The third filter stage 122 is located within chamber 112 in a position that allows water to pass through third filter stage 122 prior to passing through the second filter stage 120. Therefore, the third filter stage 122 may be located in a position that allows water to pass through third filter stage 122 after passing through the first filter stage 118 as disclosed in the second embodiment, or the third filter stage 122 may be located in a position that allows water to pass through third filter stage 122 first, through first filter stage 118 second, and then through second filter stage 120. The second filter stage 120 includes activated carbon as disclosed in the first embodiment. The first filter stage 118 and third filter stage 122 may be constructed of microporous materials as disclosed in the first embodiment. In some embodiments, this third filter stage 122 may include a porous material that exhibits a gradient pore structure, meaning that the diameter of the pores vary from one surface of the filter stage to the other surface of the filter stage. For example, when the third filter stage is intended to act as a sediment-removal stage, the diameter of the pores may decrease from the initial fluid-contact surface to the fluid-outflow surface.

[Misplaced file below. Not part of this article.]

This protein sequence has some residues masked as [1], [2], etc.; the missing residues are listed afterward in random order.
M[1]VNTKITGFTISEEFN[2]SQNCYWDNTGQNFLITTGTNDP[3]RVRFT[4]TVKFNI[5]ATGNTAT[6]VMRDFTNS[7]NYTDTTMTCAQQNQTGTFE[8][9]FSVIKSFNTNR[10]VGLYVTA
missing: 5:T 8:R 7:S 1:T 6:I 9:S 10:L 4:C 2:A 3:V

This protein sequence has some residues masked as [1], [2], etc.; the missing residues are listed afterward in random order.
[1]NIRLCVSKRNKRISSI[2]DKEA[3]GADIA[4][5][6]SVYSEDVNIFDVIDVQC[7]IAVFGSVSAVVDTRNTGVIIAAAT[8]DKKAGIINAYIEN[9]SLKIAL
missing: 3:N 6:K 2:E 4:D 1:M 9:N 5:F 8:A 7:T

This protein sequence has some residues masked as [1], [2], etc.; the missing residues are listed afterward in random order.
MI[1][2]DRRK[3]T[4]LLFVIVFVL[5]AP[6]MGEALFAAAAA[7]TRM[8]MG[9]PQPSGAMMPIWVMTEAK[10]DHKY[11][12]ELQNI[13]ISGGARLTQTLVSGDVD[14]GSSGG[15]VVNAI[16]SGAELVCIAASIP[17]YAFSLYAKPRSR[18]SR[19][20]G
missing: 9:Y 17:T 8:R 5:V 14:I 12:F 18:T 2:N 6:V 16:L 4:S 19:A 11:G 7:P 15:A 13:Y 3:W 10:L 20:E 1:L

A third embodiment of the present invention, shown with water flow moving radially inward, and then out of the cylinder in flow moving along the cylinder's hollow center axis. As depicted, the multistage water filter 210 includes an inlet 214 for water flow that is the outer face of the cylinder; an outlet 216 for water flow along the cylinders hollow center axis; a first filter stage 218 in fluid communication with inlet 214; and a second filter stage 220 in fluid communication with outlet 216. The second filter stage 220 is located at a position that allows water to pass through the first filter stage 218 prior to passing through the second filter stage 220. A chamber, not depicted in third embodiment, can readily be formed to accept this embodiment by one skilled in the art. As with the embodiments of FIG. 1 and FIG. 2, the first filter stage 218 includes a filter media that removes microorganisms such as a charge-modified meltblown or microfiber glass web. Similarly, the second filter stage 220 includes activated carbon. While not shown, a third filter stage can readily be added to the embodiment of FIG. 3 through the addition of a third, concentric layer of filter media. This third filter stage may be added as a concentric layer to the outside of first filter stage 218 or may be added as a concentric layer between first filter stage 218 and second filter stage 220.